Officially known as the Australian cattle dog, heelers come in blue or red -- that would be coat colors and not political affiliation -- and are known for their stubborn refusal to let any herd of cows go its own way. Developed in Australia and recognized as significant contributors to the success of the Australian beef industry, heelers have a bit of wildness in their blood but take well to suburban life if provided with a healthy measure of training and the chance to participate in a little extracurricular fun.
Australian breeders crossed dingo-blue-merle collies with Dalmatians and black and tan kelpies in the 1800s and came up with the heeler -- a powerful dog resembling a heavyset dingo in size and shape with blue merle or red coats, some marbled or flecked with white, and black or tan markings on the head. Standing from 17 to 20 inches tall, and still essential as cattle dogs in Australia, these agile canines get their nickname from a tendency to nip at the heels of stragglers as they move large herds of cattle through the wide-open spaces of Australia.
Heelers are highly intelligent and extremely active, requiring a couple of hours of high-energy movement daily. A fast-paced run in the morning and another in the evening, with a rousing game of catch in-between, will just about meet your heeler’s exercise requirements. They bond closely with their people and consider themselves guardians of their family and its property. They excel in obedience training but are independent thinkers who require a strong leader willing to implement the rules, with lots of praise rather than harsh correction. Their short, double coat needs just occasional brushing and bathing, making them easy-keepers for active families.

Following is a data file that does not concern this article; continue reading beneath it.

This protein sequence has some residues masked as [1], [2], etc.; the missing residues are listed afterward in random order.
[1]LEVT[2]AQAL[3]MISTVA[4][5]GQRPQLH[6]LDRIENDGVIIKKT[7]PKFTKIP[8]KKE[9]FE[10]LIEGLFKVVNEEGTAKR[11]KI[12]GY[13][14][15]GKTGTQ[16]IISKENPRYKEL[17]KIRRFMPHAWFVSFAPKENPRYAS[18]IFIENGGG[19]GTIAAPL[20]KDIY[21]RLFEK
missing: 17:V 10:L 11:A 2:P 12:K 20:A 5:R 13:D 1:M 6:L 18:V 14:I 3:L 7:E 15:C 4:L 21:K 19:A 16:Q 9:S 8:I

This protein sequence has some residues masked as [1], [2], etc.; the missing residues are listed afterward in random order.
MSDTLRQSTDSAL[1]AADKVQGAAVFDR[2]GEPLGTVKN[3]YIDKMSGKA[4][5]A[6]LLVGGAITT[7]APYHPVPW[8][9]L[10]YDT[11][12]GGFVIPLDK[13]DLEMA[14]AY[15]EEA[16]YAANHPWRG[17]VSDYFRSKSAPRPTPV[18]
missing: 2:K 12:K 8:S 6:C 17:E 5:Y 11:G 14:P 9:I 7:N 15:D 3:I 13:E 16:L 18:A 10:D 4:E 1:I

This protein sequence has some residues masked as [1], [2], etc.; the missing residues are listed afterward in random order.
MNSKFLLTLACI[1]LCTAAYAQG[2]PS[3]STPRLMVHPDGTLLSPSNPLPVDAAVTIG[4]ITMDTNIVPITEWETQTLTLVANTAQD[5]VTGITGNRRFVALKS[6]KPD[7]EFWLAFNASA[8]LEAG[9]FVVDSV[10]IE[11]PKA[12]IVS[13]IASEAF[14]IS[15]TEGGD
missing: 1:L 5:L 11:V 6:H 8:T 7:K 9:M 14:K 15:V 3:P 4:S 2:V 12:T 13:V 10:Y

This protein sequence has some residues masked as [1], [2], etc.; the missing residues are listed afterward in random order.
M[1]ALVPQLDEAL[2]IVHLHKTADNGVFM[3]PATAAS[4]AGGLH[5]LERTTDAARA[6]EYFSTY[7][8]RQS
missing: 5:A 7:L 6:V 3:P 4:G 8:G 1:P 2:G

Along with enough exercise to work his muscles, your Aussie friend will need lots of activity to keep his keen mind busy. Heelers shine in advanced obedience work and have the wits and speed to master agility -- a timed run through an obstacle course that includes weave poles to navigate, hurdles to jump, seesaws to maneuver and a tunnel or two to wiggle through at top speed. Fly ball, another popular canine sport, makes him think when he competes as one member of a four-dog relay team that must race over hurdles to release a ball from a box.
There’s little that will make your heeler happier than a loving family and a herd of hooved critters to steer. However, unless you live on a cattle ranch or have a neighbor with a few cows to spare, you’ll need to find a place for him to live up to his reputation as the world’s best cattle dog. Fortunately, many communities have a training facility within driving distance that comes with beasts to herd and trainers willing to teach you and your pup herding skills. For information about events in your area, you can check with the American Kennel Club or American Herding Breed Association.
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